However, as one installer pointed out to me, it may not be as effective going the other direction (exfiltration). He is right. That is why the critical detail to remember is that bentonite is no substitute for proper initial construction (materials and workmanship). The bentonite is effective at sealing small cracks and other minor imperfections, but the larger the opening and the greater the pressure, the less likely the bentonite will hold.

Eye on other components

Over time, I have seen numerous other instances where other underground elements of the system have experienced infiltration. Examples include pipe penetrations, both through the tanks and through the risers.

Grommets only start watertight if they are installed properly, and that includes creating a smooth hole of the proper dimensions, coupled with maintaining material cleanliness throughout the installation, followed by proper bedding and support throughout the backfilling process.

It doesn’t take much of an imperfection to have a grommet end up a potential leaker from the start, and a little differential settling after the fact will only make matters worse. This applies to gasketed joints and rubber couplers on gravity piping, as well.

I began specifying the placement of bentonite around pipe penetrations a few years ago as insurance, but again, it is no substitute for proper workmanship.

Risers are another potential source of leaks. Even PVC riser material can have imperfections. I have seen ribbed risers (spiral type) weep at the factory seams, although I think that is rare. More often, I have seen leaks through the epoxy at connection points and splice joints. This is most often due to poor workmanship.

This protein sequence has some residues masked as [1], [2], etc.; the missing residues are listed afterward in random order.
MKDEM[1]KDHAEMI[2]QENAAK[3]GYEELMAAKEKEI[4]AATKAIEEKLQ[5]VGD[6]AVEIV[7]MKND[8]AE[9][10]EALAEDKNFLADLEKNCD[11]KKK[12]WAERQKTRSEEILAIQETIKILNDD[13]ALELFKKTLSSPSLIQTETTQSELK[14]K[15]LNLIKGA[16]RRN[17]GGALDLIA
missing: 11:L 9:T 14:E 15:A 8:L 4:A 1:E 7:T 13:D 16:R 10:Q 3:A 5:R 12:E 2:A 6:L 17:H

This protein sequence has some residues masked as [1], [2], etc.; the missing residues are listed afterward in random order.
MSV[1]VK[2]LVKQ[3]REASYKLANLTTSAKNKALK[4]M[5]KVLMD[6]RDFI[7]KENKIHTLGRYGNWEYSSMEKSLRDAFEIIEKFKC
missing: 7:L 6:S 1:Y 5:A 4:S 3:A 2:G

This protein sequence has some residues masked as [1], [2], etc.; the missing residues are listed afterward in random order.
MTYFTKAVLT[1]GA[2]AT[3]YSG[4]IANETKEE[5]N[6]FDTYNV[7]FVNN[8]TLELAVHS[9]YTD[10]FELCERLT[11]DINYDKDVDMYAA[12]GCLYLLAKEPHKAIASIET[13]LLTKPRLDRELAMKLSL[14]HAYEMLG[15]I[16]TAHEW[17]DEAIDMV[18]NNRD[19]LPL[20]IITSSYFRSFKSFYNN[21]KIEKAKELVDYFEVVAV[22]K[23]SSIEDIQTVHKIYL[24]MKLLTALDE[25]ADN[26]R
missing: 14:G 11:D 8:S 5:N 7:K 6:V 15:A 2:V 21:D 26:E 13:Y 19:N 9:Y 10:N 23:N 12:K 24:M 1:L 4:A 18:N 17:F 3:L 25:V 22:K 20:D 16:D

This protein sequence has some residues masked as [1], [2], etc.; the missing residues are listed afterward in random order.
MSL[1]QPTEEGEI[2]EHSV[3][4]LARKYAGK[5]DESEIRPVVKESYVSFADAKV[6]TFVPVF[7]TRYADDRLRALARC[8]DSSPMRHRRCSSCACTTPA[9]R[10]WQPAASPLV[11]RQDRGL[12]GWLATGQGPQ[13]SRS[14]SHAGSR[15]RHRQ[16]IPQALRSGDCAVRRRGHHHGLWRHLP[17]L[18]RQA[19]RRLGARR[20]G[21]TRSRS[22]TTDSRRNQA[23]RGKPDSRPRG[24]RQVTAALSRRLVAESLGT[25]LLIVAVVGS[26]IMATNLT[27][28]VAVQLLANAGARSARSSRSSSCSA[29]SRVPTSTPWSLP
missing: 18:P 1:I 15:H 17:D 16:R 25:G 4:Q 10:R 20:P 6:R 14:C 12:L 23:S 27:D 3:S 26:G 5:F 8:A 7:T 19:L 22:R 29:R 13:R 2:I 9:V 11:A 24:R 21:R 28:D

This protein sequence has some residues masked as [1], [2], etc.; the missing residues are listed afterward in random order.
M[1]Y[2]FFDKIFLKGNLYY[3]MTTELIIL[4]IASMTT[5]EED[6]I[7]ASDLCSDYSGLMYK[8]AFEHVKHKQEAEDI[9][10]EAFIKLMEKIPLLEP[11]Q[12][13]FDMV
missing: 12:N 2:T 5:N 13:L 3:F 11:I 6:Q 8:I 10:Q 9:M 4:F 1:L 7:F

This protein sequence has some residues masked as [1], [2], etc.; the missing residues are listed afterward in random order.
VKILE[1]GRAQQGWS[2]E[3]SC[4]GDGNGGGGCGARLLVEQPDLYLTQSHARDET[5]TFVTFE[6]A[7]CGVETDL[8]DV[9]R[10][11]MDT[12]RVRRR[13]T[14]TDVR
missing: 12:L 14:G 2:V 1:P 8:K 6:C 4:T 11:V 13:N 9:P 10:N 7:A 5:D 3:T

Close attention to detail is necessary to make sure that any air pockets in the epoxy are sought out and addressed. It is far easier to get it right during the initial installation than to have to dig it up, often in less than ideal conditions, to fix it.

Care needs to be taken during storage of riser stock, since it doesn’t take much time on a hot summer day for the material to become distorted (out of round) if lying on its side. This results in a tight fit for a portion of the joint, where there ends up being very little epoxy, coupled with very large gaps elsewhere that must be filled with epoxy.

Keep it shallow

It is also critical to allow enough time for the epoxy to cure to sufficient strength before applying sources of stress, such as installing splice boxes, installing hose and valve assemblies or backfilling. I also specify a ring of bentonite around riser joints and splices, just in case.

Another good reason to make sure the materials and workmanship are the best they can be, before applying bentonite for insurance, is repair conditions. If you ever have to dig into the area where the bentonite is, it will be a sticky, gooey mess. If you can, it is always best to install system components as shallow as possible to reduce the exposure of potential sources of leaks to the water table, and to limit the driving force (head or pressure) that affects the rate of flow.

About the author

Brian Rabe, CPSS, WWS, is a consulting soil scientist and system designer with Cascade Earth Sciences in Albany, Ore., and the immediate past-president of the Oregon Onsite Wastewater Association. He can be reached at This article first appeared in the summer 2010 issue of I.N.F.O Industry News, published by the Oregon Onsite Wastewater Association.